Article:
BRATISLAVA, Slovakia — A Slovakian court has sentenced the country’s leading neo-fascist politician to more than four years in prison after he used a well-known neo-Nazi symbol.
The politician, Marian Kotleba, the head of the extremist People’s Party Our Slovakia, was convicted of founding, supporting and promoting a movement and ideology aimed at suppressing civil rights and democratic freedoms. His sentencing on Monday was the culmination of a high-profile trial that lasted several months.
“It is a testimony of change,” Grigorij Meseznikov, a political scientist at the Public Affairs Institute in Bratislava, said on Tuesday. “What it means for the country is that the legal tools against those who undermine the democracy are finally working.”
The conviction of Mr. Kotleba was a blow to the country’s far-right movement, which gained popularity at the height of the migration crisis in 2015. Mr. Kotleba’s party, which opposes Slovakia’s membership in the European Union and NATO, entered the Parliament in 2016.
The party drew energy from broad public disgust with a political system rife with corruption.
But in February 2018, the murders of a young investigative reporter and his fiancée set off the largest protests since the 1989 Velvet Revolution, leading to the collapse of the longtime governing party and paving the way for a new, conservative government coalition. The current government has presided over a more effective enforcement of laws to battle extremism and corruption.
Mr. Kotleba’s party kept its support, winning roughly 8 percent of the vote in the February election and remaining part of the opposition in Parliament.
Mr. Kotleba used to appear in uniforms reminiscent of those worn during the wartime Slovak State, which was run by the Nazi puppet regime led by a former Roman Catholic priest, Jozef Tiso. But as Mr. Kotleba’s party moved into the mainstream, he shifted his attacks from Jews to immigrants and the country’s Roma minority.
The case against Mr. Kotleba centered on the distribution of three checks for 1,488 euros to families in need at a public event in 2017. The prosecutor Tomas Honz argued in court that the amount of each check — 1,488 — was a clear reference to neo-Nazi ideology.
According to the prosecutors and expert witnesses, the number 14 was a reference to “14 Words,” a popular white supremacist slogan. They said the number 88 was an allusion to the Nazi salute “Heil Hitler,” in which each word begins with the eighth letter in the English alphabet.
The special court for organized crime in the town of Pezinok sentenced Mr. Kotleba to four years and four months in prison. He has said he will appeal the verdict to the Supreme Court, and he will remain in Parliament until the appeal process is complete.
But if his conviction is upheld, he can never run for election again and he would be the first sitting member of parliament to go to jail since Slovakia became independent in 1993.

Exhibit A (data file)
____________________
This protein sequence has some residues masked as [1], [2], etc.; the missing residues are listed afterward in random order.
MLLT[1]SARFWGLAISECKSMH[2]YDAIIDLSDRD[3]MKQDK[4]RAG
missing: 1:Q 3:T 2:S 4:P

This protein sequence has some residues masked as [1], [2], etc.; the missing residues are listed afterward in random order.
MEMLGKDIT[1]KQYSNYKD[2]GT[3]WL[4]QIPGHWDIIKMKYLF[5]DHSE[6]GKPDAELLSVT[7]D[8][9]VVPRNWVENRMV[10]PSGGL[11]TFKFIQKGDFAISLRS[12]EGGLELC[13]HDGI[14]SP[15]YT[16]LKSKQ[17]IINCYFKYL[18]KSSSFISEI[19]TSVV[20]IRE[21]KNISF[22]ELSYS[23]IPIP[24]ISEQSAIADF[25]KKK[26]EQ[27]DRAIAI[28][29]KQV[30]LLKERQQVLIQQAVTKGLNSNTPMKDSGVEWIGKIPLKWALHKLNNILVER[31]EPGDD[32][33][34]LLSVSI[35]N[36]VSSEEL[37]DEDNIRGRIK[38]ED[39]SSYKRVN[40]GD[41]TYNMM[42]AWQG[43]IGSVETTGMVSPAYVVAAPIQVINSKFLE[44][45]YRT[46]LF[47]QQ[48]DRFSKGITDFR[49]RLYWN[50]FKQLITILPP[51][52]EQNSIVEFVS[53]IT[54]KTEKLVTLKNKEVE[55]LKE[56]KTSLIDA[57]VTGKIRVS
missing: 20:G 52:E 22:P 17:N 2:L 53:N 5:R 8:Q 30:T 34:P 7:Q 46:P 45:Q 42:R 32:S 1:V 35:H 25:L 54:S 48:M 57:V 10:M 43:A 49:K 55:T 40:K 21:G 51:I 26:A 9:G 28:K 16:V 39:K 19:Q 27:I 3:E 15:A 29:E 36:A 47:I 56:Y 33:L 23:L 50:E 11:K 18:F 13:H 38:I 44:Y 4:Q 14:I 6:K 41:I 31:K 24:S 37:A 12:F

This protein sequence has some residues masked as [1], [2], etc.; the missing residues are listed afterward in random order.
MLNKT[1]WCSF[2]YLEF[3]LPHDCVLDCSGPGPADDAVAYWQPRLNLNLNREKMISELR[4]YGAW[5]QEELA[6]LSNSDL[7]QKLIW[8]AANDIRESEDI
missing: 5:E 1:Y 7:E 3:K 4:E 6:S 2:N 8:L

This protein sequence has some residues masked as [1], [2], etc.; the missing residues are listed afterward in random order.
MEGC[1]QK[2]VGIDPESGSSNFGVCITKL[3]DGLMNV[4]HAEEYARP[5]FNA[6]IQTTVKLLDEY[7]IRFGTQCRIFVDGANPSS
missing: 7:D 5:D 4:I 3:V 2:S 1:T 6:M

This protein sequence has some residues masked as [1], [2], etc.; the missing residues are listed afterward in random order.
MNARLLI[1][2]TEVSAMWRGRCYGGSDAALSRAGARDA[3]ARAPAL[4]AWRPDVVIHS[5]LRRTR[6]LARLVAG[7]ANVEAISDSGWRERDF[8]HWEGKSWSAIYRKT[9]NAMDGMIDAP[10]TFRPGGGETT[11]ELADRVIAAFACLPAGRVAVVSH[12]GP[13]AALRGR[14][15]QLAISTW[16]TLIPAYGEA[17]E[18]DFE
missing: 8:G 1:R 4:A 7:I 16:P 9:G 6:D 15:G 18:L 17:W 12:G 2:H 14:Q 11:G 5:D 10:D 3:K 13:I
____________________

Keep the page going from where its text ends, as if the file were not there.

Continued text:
“The words themselves don’t mean anything,” Judge Ruzena Sabova said in her verdict, adding that the numbers had meaning only in the context that they are signs of extremism.
In an eight-hour speech on Monday, Mr. Kotleba argued that the numbers were coincidental and the trial unfair. In an attempt to drag out the proceedings, he pulled a number of stunts.
They included reading out long lists of items or contracts priced with similar sums and commenting on all of the witness testimony.
“The event was not neo-Nazi,” Mr. Kotleba said during the trial. “The event had a beautiful, Christian and national character, and I handed charity checks to three families.”
Losing patience with the theatrics in the courtroom, Judge Sabova fined him €500, or about $590, for disrespecting the court.
Mr. Honz, the prosecutor, told reporters that the court’s ruling was a victory in Slovakia’s fight against extremism.
“It is a message for all the democrats in Slovakia that the courts and prosecution will stand up for people who are victims of extremism, violence, racial hatred, fascism or neo-Nazism,” he said.
Rights organizations and many politicians in Slovakia also welcomed the verdict.
“No democracy is immune to the threat of extremism,” a group of local anti-extremism organizations said in a joint statement released on Monday. “We are glad that extremism in Slovakia is finally being punished and addressed with the appropriate attention.”
Andrea Buckova, the Slovak government representative for Roma communities, which are often targeted by Mr. Kotleba’s party, said the verdict was the “only possible fair decision.” “It is also a satisfaction for everyone who Marian Kotleba is trying to turn into second-class citizens with his hateful rhetoric and actions,” she said on Facebook. “Fascism has no place in our society.”
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